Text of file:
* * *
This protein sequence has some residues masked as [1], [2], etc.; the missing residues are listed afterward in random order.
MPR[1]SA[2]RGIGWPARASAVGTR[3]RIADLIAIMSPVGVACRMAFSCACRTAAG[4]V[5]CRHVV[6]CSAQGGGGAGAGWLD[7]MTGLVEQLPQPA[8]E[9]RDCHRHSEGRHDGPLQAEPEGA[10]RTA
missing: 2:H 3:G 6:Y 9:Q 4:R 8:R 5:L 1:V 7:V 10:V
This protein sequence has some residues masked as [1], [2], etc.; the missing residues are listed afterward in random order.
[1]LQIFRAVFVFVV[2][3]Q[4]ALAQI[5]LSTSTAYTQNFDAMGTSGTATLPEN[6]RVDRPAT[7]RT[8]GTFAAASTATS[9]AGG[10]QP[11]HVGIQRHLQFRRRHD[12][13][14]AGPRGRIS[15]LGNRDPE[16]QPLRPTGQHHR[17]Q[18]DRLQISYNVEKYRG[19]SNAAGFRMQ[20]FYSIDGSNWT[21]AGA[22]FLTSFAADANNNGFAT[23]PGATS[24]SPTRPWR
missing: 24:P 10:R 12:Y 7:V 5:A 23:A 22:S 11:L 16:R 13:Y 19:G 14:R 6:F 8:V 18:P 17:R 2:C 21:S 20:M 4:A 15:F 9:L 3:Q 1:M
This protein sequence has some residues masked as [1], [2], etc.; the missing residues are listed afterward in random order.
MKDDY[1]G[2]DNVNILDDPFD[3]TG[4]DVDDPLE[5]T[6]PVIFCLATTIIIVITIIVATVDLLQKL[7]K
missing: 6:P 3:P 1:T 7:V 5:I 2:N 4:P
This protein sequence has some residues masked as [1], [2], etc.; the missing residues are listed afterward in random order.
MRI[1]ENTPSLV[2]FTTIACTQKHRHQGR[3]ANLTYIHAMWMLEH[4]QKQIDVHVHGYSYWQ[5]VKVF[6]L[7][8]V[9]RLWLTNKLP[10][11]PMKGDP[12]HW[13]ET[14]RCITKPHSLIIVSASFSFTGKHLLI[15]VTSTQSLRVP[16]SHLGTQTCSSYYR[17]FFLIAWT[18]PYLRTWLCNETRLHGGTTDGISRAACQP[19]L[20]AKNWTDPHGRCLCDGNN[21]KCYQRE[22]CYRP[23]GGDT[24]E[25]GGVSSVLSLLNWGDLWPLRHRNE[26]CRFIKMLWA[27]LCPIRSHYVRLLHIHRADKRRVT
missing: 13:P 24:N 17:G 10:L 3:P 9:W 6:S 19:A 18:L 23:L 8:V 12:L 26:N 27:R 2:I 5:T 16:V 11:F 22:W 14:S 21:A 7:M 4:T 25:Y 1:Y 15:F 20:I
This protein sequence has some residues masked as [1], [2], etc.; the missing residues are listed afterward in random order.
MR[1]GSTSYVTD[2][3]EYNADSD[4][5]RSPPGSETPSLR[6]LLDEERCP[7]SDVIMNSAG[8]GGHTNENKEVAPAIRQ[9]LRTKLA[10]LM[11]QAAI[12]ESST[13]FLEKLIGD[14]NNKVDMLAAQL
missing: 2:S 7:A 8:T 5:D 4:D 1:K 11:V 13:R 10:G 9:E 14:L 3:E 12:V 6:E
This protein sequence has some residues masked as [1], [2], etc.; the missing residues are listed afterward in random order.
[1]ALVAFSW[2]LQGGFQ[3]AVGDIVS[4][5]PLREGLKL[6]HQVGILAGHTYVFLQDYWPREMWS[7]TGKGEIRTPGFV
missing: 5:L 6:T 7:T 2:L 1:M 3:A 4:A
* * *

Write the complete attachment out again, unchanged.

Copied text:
This protein sequence has some residues masked as [1], [2], etc.; the missing residues are listed afterward in random order.
MPR[1]SA[2]RGIGWPARASAVGTR[3]RIADLIAIMSPVGVACRMAFSCACRTAAG[4]V[5]CRHVV[6]CSAQGGGGAGAGWLD[7]MTGLVEQLPQPA[8]E[9]RDCHRHSEGRHDGPLQAEPEGA[10]RTA
missing: 2:H 3:G 6:Y 9:Q 4:R 8:R 5:L 1:V 7:V 10:V
This protein sequence has some residues masked as [1], [2], etc.; the missing residues are listed afterward in random order.
[1]LQIFRAVFVFVV[2][3]Q[4]ALAQI[5]LSTSTAYTQNFDAMGTSGTATLPEN[6]RVDRPAT[7]RT[8]GTFAAASTATS[9]AGG[10]QP[11]HVGIQRHLQFRRRHD[12][13][14]AGPRGRIS[15]LGNRDPE[16]QPLRPTGQHHR[17]Q[18]DRLQISYNVEKYRG[19]SNAAGFRMQ[20]FYSIDGSNWT[21]AGA[22]FLTSFAADANNNGFAT[23]PGATS[24]SPTRPWR
missing: 24:P 10:R 12:Y 7:V 5:A 23:A 22:S 11:L 16:R 13:Y 19:G 14:R 6:F 8:V 18:P 17:R 2:C 21:S 20:M 4:A 15:F 9:L 3:Q 1:M
This protein sequence has some residues masked as [1], [2], etc.; the missing residues are listed afterward in random order.
MKDDY[1]G[2]DNVNILDDPFD[3]TG[4]DVDDPLE[5]T[6]PVIFCLATTIIIVITIIVATVDLLQKL[7]K
missing: 6:P 3:P 1:T 7:V 5:I 2:N 4:P
This protein sequence has some residues masked as [1], [2], etc.; the missing residues are listed afterward in random order.
MRI[1]ENTPSLV[2]FTTIACTQKHRHQGR[3]ANLTYIHAMWMLEH[4]QKQIDVHVHGYSYWQ[5]VKVF[6]L[7][8]V[9]RLWLTNKLP[10][11]PMKGDP[12]HW[13]ET[14]RCITKPHSLIIVSASFSFTGKHLLI[15]VTSTQSLRVP[16]SHLGTQTCSSYYR[17]FFLIAWT[18]PYLRTWLCNETRLHGGTTDGISRAACQP[19]L[20]AKNWTDPHGRCLCDGNN[21]KCYQRE[22]CYRP[23]GGDT[24]E[25]GGVSSVLSLLNWGDLWPLRHRNE[26]CRFIKMLWA[27]LCPIRSHYVRLLHIHRADKRRVT
missing: 13:P 24:N 17:G 10:L 3:P 9:W 6:S 19:A 18:L 23:L 8:V 12:L 26:N 27:R 2:I 5:T 16:V 11:F 22:W 14:S 21:A 7:M 4:T 25:Y 1:Y 15:F 20:I
This protein sequence has some residues masked as [1], [2], etc.; the missing residues are listed afterward in random order.
MR[1]GSTSYVTD[2][3]EYNADSD[4][5]RSPPGSETPSLR[6]LLDEERCP[7]SDVIMNSAG[8]GGHTNENKEVAPAIRQ[9]LRTKLA[10]LM[11]QAAI[12]ESST[13]FLEKLIGD[14]NNKVDMLAAQL
missing: 2:S 7:A 8:T 5:D 4:D 1:K 11:V 13:R 10:G 9:E 14:L 3:E 12:V 6:E
This protein sequence has some residues masked as [1], [2], etc.; the missing residues are listed afterward in random order.
[1]ALVAFSW[2]LQGGFQ[3]AVGDIVS[4][5]PLREGLKL[6]HQVGILAGHTYVFLQDYWPREMWS[7]TGKGEIRTPGFV
missing: 5:L 6:T 7:T 2:L 1:M 3:A 4:A